Off The Grid Homestead, Peaceful Forest
Setting up a solar system for your electrical power does not have to cost you thousands of dollars. For one thing if you start small and stay connected to the grid you can lower your power bills by not having to pay for so much coming from the grid. We have a friend who supplies his power to his televisions, computer, lights and stereo from his solar array and a small wind turbine. So if the power goes out he still has those items going. And he has a pellet stove that has the electric fan so he can plug that into the power coming from the solar system for heat if needed.
350 watts of power!
When we started here in 1999, we had a very small system. One 50 watt solar panel, a tiny charge controller, two fork-lift truck batteries and an automotive inverter bought from a truck stop. If our batteries were low and needed charging, we had no generator and would just pull our old car up to the house and hook it up to the batteries. Not hard to do, but not real efficient either. But it worked.
Meter and Charge Controller
Now our system has grown steadily, but slowly since then. We now have five panels and they are on the barn roof. Every morning they are getting good sun. That is key to a solar system, that your panels are in the best position to get the most sun for the longest period most of day, all seasons. Not easy as the sun moves and there are periods where they get the sun longer in the afternoon than real early in the morning. The funny thing about these panels is that they just work. They don't make any sounds or do anything noticeable, yet they are responsible for running my laptop all day long. I think they are awesome and am proud to be using solar.........it wasn't that many years ago that I lived in a very fancy, luxurious home in one of those upscale neighborhoods. When I think of how far I have come.............I am so proud!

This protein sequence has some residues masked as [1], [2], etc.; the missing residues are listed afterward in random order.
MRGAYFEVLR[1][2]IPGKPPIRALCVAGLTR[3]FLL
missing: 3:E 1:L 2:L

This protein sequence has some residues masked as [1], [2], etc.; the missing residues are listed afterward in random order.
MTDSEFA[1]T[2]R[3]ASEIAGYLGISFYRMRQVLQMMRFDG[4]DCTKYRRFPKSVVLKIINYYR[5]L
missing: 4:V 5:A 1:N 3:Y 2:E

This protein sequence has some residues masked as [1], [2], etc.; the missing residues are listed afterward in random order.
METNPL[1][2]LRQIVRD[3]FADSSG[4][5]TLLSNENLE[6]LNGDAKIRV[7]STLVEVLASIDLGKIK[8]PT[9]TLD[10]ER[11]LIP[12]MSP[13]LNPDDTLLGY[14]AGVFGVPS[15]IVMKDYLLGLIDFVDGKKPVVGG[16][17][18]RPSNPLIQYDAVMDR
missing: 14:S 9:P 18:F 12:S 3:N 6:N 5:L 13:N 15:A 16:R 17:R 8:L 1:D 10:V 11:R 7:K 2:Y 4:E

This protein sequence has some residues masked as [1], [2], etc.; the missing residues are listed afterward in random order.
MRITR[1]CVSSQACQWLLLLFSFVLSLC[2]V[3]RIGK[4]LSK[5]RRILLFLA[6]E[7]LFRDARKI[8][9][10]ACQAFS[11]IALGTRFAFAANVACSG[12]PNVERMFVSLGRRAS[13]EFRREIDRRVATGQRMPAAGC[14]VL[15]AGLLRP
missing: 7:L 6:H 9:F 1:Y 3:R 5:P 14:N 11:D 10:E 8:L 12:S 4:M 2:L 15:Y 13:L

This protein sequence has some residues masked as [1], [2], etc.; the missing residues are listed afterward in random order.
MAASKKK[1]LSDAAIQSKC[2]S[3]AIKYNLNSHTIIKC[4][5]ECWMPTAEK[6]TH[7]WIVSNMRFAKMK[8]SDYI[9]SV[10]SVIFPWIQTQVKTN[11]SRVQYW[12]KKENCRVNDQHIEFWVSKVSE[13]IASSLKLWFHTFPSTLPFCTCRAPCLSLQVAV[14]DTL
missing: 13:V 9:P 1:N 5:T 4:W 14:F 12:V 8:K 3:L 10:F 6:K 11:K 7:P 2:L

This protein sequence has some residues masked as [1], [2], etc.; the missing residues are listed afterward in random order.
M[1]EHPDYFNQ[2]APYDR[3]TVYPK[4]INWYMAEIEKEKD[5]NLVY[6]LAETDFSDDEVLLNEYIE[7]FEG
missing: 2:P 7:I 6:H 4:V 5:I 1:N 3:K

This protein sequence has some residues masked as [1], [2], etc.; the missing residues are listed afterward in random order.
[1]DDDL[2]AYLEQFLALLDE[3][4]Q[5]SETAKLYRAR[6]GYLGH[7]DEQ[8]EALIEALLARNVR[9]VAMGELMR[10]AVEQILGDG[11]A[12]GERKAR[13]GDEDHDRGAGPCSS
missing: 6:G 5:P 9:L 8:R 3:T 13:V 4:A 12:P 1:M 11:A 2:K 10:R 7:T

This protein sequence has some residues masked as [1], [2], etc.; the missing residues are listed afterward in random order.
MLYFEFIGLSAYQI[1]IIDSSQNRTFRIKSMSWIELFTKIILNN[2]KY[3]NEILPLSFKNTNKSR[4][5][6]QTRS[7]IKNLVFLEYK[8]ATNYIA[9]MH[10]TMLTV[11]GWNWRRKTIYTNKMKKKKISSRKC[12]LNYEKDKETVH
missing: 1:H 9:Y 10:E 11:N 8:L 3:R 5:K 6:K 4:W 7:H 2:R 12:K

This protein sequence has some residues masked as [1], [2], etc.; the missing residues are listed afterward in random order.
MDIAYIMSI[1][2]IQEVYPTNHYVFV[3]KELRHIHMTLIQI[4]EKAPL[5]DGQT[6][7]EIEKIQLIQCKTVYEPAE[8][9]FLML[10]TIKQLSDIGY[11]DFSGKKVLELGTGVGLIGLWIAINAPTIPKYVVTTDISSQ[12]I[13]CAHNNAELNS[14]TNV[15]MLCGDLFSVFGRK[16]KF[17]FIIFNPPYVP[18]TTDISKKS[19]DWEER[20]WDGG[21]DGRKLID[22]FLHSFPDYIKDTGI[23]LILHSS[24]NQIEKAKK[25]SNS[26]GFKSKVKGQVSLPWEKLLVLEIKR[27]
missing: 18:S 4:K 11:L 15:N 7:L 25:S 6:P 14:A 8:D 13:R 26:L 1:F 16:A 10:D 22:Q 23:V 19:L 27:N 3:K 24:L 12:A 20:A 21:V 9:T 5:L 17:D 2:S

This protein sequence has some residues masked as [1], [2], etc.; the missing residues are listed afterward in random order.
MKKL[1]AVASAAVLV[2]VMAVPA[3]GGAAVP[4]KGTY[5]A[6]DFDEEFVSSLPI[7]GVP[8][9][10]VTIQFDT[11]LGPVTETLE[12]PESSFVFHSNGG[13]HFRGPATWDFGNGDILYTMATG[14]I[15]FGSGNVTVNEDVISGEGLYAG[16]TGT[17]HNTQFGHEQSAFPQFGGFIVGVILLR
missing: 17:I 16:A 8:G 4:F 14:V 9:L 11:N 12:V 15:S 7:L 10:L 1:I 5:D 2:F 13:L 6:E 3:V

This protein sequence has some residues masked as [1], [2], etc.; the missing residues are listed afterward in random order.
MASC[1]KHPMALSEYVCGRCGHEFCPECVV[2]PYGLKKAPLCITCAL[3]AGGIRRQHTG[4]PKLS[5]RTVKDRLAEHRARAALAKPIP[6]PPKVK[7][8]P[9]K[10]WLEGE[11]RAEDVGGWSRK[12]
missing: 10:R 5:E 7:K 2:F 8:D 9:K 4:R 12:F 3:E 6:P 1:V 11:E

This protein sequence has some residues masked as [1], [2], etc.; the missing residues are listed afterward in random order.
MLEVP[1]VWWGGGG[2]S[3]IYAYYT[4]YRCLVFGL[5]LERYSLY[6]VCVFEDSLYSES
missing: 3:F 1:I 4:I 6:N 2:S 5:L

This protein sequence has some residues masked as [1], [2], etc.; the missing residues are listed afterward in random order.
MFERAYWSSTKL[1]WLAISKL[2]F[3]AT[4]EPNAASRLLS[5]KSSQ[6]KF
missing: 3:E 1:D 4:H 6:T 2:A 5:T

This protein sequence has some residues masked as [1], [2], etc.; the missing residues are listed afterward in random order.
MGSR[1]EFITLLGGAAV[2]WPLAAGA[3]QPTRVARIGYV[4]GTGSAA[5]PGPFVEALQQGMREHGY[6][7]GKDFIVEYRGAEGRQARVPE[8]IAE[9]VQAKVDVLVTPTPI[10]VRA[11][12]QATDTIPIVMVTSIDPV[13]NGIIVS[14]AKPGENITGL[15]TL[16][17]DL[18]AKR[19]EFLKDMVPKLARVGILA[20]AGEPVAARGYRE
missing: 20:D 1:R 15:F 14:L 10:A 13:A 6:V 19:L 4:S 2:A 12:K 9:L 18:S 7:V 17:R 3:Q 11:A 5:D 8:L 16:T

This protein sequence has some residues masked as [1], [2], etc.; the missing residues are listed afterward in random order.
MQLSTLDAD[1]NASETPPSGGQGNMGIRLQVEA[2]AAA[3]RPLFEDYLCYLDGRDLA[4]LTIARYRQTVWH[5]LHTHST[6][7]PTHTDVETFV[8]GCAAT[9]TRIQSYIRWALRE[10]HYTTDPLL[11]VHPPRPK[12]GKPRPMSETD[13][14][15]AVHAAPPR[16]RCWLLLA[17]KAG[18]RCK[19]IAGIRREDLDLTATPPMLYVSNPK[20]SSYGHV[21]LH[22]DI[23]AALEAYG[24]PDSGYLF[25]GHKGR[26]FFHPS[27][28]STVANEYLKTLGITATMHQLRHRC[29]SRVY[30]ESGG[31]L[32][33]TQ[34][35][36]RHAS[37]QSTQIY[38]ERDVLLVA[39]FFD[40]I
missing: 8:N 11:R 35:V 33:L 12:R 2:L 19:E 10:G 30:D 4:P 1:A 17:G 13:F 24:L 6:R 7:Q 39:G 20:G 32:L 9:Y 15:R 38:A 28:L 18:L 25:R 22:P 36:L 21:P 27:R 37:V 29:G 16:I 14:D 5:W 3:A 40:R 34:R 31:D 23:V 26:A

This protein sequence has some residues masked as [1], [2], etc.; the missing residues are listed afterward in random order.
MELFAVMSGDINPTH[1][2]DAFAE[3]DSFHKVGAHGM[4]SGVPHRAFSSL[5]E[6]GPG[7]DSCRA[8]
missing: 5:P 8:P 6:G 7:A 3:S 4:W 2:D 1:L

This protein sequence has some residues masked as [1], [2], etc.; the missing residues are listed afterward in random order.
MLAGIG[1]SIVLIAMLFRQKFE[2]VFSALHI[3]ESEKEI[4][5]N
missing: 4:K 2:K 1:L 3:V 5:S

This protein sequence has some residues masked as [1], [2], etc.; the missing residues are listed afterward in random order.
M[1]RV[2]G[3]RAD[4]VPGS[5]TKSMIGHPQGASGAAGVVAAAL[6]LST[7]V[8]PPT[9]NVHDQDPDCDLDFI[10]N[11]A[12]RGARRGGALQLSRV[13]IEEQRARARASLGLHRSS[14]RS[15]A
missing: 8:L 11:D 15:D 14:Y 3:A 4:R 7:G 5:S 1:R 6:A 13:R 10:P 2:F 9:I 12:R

The inverter is where the DC power is converted to AC for use with your appliances and lights, etc. The charge controller controls how much power comes into your batteries. You do not want to overcharge them as that would ruin them. The controller is your monitor. The meter next to the charge controller is what we use to see where our power is at, when we have to charge the batteries or if the sun is bringing in any power. We can also use it to check anything new we are adding to our system such as a light or a bread machine or a washer. We can tell how much power that gadget uses.
24 Exide batteries is essential to our system!
I don't want to flood you with information here. These are the basics of our system though we have some other components such as the combiner box and our generator also. Our generator is not the type you use for camping or in regular homes when the power goes out. It is a special DC only one built for off-the-grid homes. If you are still interested please check my site Solar Baby and I will be detailing our system there in a few days. If you would like to start researching yourself, please check my Energy Learning Center on Solar Baby. Any questions?
Copyright © 2010 Kathleen G. Lupole